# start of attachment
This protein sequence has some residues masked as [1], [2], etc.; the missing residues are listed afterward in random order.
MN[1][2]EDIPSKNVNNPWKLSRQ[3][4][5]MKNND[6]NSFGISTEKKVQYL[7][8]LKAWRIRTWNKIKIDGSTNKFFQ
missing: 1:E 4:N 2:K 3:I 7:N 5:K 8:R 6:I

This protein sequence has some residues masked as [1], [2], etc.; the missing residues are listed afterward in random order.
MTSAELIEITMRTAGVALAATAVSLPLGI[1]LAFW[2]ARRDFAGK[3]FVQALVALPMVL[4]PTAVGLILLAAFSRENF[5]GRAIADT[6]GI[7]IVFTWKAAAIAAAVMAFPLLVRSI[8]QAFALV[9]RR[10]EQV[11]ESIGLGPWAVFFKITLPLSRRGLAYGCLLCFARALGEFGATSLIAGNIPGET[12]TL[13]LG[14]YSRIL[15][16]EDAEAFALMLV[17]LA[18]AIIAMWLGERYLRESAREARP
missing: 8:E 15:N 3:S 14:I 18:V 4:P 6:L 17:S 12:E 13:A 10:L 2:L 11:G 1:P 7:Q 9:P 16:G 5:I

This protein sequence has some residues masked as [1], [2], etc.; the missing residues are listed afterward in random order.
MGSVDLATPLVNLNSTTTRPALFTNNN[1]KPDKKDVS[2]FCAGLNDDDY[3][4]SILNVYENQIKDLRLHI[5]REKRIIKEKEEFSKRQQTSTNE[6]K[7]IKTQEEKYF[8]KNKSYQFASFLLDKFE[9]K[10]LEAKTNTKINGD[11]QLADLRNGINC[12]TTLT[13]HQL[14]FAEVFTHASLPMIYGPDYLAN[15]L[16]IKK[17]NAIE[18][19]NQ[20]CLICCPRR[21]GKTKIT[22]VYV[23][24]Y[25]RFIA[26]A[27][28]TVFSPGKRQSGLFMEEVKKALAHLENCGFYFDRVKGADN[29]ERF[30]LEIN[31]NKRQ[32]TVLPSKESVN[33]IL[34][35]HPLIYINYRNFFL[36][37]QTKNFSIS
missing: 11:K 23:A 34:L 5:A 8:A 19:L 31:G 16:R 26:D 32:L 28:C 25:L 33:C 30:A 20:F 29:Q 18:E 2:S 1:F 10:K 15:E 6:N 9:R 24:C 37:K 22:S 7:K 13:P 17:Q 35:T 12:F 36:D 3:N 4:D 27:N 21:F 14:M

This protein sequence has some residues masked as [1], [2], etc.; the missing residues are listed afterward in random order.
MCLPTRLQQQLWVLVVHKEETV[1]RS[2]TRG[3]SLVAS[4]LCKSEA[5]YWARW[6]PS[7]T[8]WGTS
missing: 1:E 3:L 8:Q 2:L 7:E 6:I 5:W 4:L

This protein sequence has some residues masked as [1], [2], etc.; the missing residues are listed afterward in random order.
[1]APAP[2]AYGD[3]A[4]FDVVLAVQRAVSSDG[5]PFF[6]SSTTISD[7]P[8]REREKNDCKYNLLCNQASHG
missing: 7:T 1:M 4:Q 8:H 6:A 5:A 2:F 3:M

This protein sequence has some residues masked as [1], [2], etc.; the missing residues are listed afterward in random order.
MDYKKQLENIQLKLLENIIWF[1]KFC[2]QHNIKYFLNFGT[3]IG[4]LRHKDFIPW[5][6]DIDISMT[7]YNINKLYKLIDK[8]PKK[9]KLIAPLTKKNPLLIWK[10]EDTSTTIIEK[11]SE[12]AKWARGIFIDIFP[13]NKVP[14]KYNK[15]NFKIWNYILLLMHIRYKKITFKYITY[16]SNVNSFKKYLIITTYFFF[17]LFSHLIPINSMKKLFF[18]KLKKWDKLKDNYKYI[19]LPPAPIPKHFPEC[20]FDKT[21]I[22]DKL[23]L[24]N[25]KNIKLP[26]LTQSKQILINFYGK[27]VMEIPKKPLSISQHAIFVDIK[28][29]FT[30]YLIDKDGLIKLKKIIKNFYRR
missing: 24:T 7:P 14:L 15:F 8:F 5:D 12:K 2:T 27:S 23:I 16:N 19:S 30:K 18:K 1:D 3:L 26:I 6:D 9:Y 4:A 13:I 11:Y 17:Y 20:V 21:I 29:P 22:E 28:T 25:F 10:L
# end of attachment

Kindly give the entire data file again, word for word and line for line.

This protein sequence has some residues masked as [1], [2], etc.; the missing residues are listed afterward in random order.
MN[1][2]EDIPSKNVNNPWKLSRQ[3][4][5]MKNND[6]NSFGISTEKKVQYL[7][8]LKAWRIRTWNKIKIDGSTNKFFQ
missing: 1:E 4:N 2:K 3:I 7:N 5:K 8:R 6:I

This protein sequence has some residues masked as [1], [2], etc.; the missing residues are listed afterward in random order.
MTSAELIEITMRTAGVALAATAVSLPLGI[1]LAFW[2]ARRDFAGK[3]FVQALVALPMVL[4]PTAVGLILLAAFSRENF[5]GRAIADT[6]GI[7]IVFTWKAAAIAAAVMAFPLLVRSI[8]QAFALV[9]RR[10]EQV[11]ESIGLGPWAVFFKITLPLSRRGLAYGCLLCFARALGEFGATSLIAGNIPGET[12]TL[13]LG[14]YSRIL[15][16]EDAEAFALMLV[17]LA[18]AIIAMWLGERYLRESAREARP
missing: 8:E 15:N 3:S 14:I 18:V 4:P 6:L 17:S 12:E 13:A 10:L 2:L 11:G 1:P 7:Q 9:P 16:G 5:I

This protein sequence has some residues masked as [1], [2], etc.; the missing residues are listed afterward in random order.
MGSVDLATPLVNLNSTTTRPALFTNNN[1]KPDKKDVS[2]FCAGLNDDDY[3][4]SILNVYENQIKDLRLHI[5]REKRIIKEKEEFSKRQQTSTNE[6]K[7]IKTQEEKYF[8]KNKSYQFASFLLDKFE[9]K[10]LEAKTNTKINGD[11]QLADLRNGINC[12]TTLT[13]HQL[14]FAEVFTHASLPMIYGPDYLAN[15]L[16]IKK[17]NAIE[18][19]NQ[20]CLICCPRR[21]GKTKIT[22]VYV[23][24]Y[25]RFIA[26]A[27][28]TVFSPGKRQSGLFMEEVKKALAHLENCGFYFDRVKGADN[29]ERF[30]LEIN[31]NKRQ[32]TVLPSKESVN[33]IL[34][35]HPLIYINYRNFFL[36][37]QTKNFSIS
missing: 11:K 23:A 34:L 5:A 8:A 19:L 31:G 16:R 26:D 32:L 28:C 25:L 33:C 30:A 20:F 29:Q 18:E 2:S 1:F 10:K 15:E 6:N 9:R 24:C 37:K 22:S 7:K 13:P 17:Q 35:T 12:F 36:D 3:N 4:D 27:N 21:F 14:M

This protein sequence has some residues masked as [1], [2], etc.; the missing residues are listed afterward in random order.
MCLPTRLQQQLWVLVVHKEETV[1]RS[2]TRG[3]SLVAS[4]LCKSEA[5]YWARW[6]PS[7]T[8]WGTS
missing: 1:E 3:L 8:Q 2:L 7:E 6:I 5:W 4:L

This protein sequence has some residues masked as [1], [2], etc.; the missing residues are listed afterward in random order.
[1]APAP[2]AYGD[3]A[4]FDVVLAVQRAVSSDG[5]PFF[6]SSTTISD[7]P[8]REREKNDCKYNLLCNQASHG
missing: 7:T 1:M 4:Q 8:H 6:A 5:A 2:F 3:M

This protein sequence has some residues masked as [1], [2], etc.; the missing residues are listed afterward in random order.
MDYKKQLENIQLKLLENIIWF[1]KFC[2]QHNIKYFLNFGT[3]IG[4]LRHKDFIPW[5][6]DIDISMT[7]YNINKLYKLIDK[8]PKK[9]KLIAPLTKKNPLLIWK[10]EDTSTTIIEK[11]SE[12]AKWARGIFIDIFP[13]NKVP[14]KYNK[15]NFKIWNYILLLMHIRYKKITFKYITY[16]SNVNSFKKYLIITTYFFF[17]LFSHLIPINSMKKLFF[18]KLKKWDKLKDNYKYI[19]LPPAPIPKHFPEC[20]FDKT[21]I[22]DKL[23]L[24]N[25]KNIKLP[26]LTQSKQILINFYGK[27]VMEIPKKPLSISQHAIFVDIK[28][29]FT[30]YLIDKDGLIKLKKIIKNFYRR
missing: 24:T 7:P 14:L 15:F 8:F 5:D 12:K 2:T 27:S 23:I 16:N 19:S 30:K 18:K 1:D 3:L 26:I 6:D 9:Y 4:A 13:I 11:Y 17:Y 20:V 21:I 29:P 22:E 28:T 25:F 10:L